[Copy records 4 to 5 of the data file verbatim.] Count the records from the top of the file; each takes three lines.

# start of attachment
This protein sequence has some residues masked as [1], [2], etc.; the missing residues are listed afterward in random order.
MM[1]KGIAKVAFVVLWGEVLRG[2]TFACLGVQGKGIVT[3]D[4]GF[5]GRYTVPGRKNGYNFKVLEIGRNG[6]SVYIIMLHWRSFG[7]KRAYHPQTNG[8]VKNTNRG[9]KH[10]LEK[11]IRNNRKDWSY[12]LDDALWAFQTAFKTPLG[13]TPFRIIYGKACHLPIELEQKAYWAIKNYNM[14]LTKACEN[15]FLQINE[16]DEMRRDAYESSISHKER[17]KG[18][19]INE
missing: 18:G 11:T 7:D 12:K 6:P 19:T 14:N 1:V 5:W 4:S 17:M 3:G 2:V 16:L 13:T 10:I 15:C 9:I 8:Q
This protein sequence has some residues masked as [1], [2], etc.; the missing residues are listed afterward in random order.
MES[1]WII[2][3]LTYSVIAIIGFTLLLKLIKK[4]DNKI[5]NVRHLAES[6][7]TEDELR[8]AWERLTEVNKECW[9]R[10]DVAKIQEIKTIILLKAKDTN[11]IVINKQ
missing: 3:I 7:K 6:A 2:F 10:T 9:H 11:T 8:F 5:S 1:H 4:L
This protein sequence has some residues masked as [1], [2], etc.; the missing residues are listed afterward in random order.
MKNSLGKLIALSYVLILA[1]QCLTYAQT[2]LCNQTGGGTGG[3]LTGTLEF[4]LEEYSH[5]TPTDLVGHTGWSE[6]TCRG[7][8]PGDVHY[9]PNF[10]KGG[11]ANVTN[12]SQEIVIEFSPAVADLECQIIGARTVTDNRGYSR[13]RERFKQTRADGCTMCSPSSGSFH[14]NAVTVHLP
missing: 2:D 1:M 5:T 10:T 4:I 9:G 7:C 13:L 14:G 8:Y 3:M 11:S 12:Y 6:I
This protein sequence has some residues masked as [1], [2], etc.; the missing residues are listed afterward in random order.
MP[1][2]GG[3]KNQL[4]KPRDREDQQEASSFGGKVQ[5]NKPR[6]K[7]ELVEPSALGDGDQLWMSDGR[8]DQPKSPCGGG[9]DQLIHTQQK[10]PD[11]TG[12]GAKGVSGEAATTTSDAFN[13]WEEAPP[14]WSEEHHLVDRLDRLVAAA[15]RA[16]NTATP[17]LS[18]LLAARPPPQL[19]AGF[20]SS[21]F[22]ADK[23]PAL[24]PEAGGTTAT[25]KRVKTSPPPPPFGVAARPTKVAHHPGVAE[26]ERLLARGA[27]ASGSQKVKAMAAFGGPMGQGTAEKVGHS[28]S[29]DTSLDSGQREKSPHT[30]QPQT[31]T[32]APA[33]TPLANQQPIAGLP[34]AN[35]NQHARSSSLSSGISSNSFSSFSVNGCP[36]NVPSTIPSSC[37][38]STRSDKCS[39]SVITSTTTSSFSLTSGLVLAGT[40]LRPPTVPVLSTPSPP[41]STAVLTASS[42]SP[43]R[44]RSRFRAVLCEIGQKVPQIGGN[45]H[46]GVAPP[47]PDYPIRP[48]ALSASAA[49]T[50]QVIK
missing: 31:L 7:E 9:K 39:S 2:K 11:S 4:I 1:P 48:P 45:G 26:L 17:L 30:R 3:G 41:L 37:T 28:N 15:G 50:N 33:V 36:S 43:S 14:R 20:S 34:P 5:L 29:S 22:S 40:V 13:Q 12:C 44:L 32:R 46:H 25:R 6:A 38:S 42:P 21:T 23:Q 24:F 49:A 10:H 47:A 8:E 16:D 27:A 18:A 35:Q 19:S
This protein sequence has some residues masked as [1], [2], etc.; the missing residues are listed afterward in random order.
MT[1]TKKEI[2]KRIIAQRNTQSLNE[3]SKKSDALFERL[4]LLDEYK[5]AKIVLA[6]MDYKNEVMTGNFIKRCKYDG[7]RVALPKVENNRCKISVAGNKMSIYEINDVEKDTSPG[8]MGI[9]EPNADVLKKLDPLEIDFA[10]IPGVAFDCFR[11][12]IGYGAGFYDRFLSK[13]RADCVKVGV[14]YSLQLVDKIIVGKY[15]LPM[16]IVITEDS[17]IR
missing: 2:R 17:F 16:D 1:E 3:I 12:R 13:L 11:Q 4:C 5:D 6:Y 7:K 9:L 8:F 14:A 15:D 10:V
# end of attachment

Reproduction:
This protein sequence has some residues masked as [1], [2], etc.; the missing residues are listed afterward in random order.
MP[1][2]GG[3]KNQL[4]KPRDREDQQEASSFGGKVQ[5]NKPR[6]K[7]ELVEPSALGDGDQLWMSDGR[8]DQPKSPCGGG[9]DQLIHTQQK[10]PD[11]TG[12]GAKGVSGEAATTTSDAFN[13]WEEAPP[14]WSEEHHLVDRLDRLVAAA[15]RA[16]NTATP[17]LS[18]LLAARPPPQL[19]AGF[20]SS[21]F[22]ADK[23]PAL[24]PEAGGTTAT[25]KRVKTSPPPPPFGVAARPTKVAHHPGVAE[26]ERLLARGA[27]ASGSQKVKAMAAFGGPMGQGTAEKVGHS[28]S[29]DTSLDSGQREKSPHT[30]QPQT[31]T[32]APA[33]TPLANQQPIAGLP[34]AN[35]NQHARSSSLSSGISSNSFSSFSVNGCP[36]NVPSTIPSSC[37][38]STRSDKCS[39]SVITSTTTSSFSLTSGLVLAGT[40]LRPPTVPVLSTPSPP[41]STAVLTASS[42]SP[43]R[44]RSRFRAVLCEIGQKVPQIGGN[45]H[46]GVAPP[47]PDYPIRP[48]ALSASAA[49]T[50]QVIK
missing: 31:L 7:E 9:K 39:S 2:K 11:S 4:I 1:P 48:P 45:G 26:L 17:L 30:R 3:G 41:L 37:T 28:N 15:G 50:N 33:V 36:S 43:S 14:R 20:S 34:P 5:L 29:S 22:S 40:V 13:Q 12:C 44:L 32:R 46:H 25:R 6:A 38:S 42:P 21:T 23:Q 24:F 49:A 10:H 47:A 8:E 16:D 27:A 18:A 35:Q 19:S
This protein sequence has some residues masked as [1], [2], etc.; the missing residues are listed afterward in random order.
MT[1]TKKEI[2]KRIIAQRNTQSLNE[3]SKKSDALFERL[4]LLDEYK[5]AKIVLA[6]MDYKNEVMTGNFIKRCKYDG[7]RVALPKVENNRCKISVAGNKMSIYEINDVEKDTSPG[8]MGI[9]EPNADVLKKLDPLEIDFA[10]IPGVAFDCFR[11][12]IGYGAGFYDRFLSK[13]RADCVKVGV[14]YSLQLVDKIIVGKY[15]LPM[16]IVITEDS[17]IR
missing: 2:R 17:F 16:D 1:E 3:I 12:R 13:L 11:Q 4:C 5:D 6:Y 7:K 9:L 8:F 14:A 15:D 10:V